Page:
This first appeared on http://en.hukumonline.com. This is a slightly modified version of that article.
The House of Representatives (Dewan Perwakilan Rakyat / DPR) has passed the Bill on the Protection of Agricultural Lands for Sustainable Crops. The bill was enacted under the mandate of Law No. 26 of 2007 on Spatial Planning which requires that a law be enacted to protect agricultural lands for sustainable crops. The bill also recognizes the right to agricultural land for sustainable crops is a human right that must be guaranteed. The bill also recognizes that there is a need to ensure the supply of land for sustainable crops as a means of ensuring crop independence.
The premise of the bill is that agricultural land for sustainable crops is an integral part of the lives and prosperity of the nation. The rapid development of Indonesia that encroaches upon land that was previously farmed means that the ability to produce sustainable crops diminishes each time agricultural land is converted into residential or industrial zones. The government has determined that the best way to protect this agricultural land from future residential or industrial development is to designate it as agricultural land and then put in place provisions to protect it.
Therefore, the bill sets out that there are certain parcels of land that are protected for use for sustainable crops. However, the government has also realized that with an ever-expanding population, the mere protection of land for agriculture is not sufficient by itself. As such, the bill also sets out provisions to allow for enhancing the productive capabilities of that land. The bill achieves this by regulating all matters relating to planning, determining, developing, utilizing, managing, controlling, and supervising the lands.
It is worth noting that the provisions that protect agricultural lands designated for sustainable crops from transformation is not absolute. Where there is a public interest need to transform then land, then this may be authorized. The elucidation to Article 44(2) defines what sort of projects would constitute the public interest. Some of these projects include, among others, roads, irrigation channels, airports, train stations and rail networks, and electricity generation sites.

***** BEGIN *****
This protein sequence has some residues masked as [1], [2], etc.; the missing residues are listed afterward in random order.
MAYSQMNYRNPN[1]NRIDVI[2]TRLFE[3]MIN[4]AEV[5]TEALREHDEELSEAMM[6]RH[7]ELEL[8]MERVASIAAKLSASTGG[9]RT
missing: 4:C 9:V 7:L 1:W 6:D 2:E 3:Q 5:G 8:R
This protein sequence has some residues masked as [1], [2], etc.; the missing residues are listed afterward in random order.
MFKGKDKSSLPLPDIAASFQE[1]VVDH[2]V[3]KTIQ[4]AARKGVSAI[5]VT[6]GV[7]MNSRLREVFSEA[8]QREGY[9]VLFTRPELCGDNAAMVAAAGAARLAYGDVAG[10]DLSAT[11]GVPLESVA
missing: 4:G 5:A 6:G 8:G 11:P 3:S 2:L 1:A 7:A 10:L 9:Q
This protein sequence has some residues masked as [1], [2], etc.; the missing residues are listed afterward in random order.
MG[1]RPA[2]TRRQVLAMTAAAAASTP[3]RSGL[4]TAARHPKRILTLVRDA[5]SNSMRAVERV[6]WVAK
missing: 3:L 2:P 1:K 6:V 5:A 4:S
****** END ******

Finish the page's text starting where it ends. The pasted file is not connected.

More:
When the government acquires designated agricultural land in the public interest, compensation is to be paid. This compensation can be financial or it may be in the form of a land swap.
There are two types of sanctions set out in the bill: administrative and criminal. The administrative sanctions are standard warning letters and fines, among others. The criminal sanctions provide for terms of imprisonment up to a maximum of 7 years, and criminal fines of up to IDR 7 billion.
All implementing regulations mandated by the provisions in this bill are to be implemented within 24 months of the bill’s enactment.
Another issue that the bill sort of alludes to but does not really address is food sustainability with respect to supply. The idea that protecting agricultural land for sustainable crops is an honorable one. However, a more pressing concern over time is going to be feeding the people. Indonesia is heading towards a scenario where there are going to be more people to feed and an inability to feed them. Simply, there is not enough land to protect as agricultural land without reducing more of Indonesia's natural forests to farm land in order to be food self-sufficient.
Climate change, irrespective of whether it is attributed to human-made global warming or a natural phenomenon, is also going to be a major consideration going forward.
The bill is interesting for what it tries to protect, but really for the bill to have meaning it needs to be part of a much greater regulatory initiative directed to greater and longer-lasting food self-sufficiency.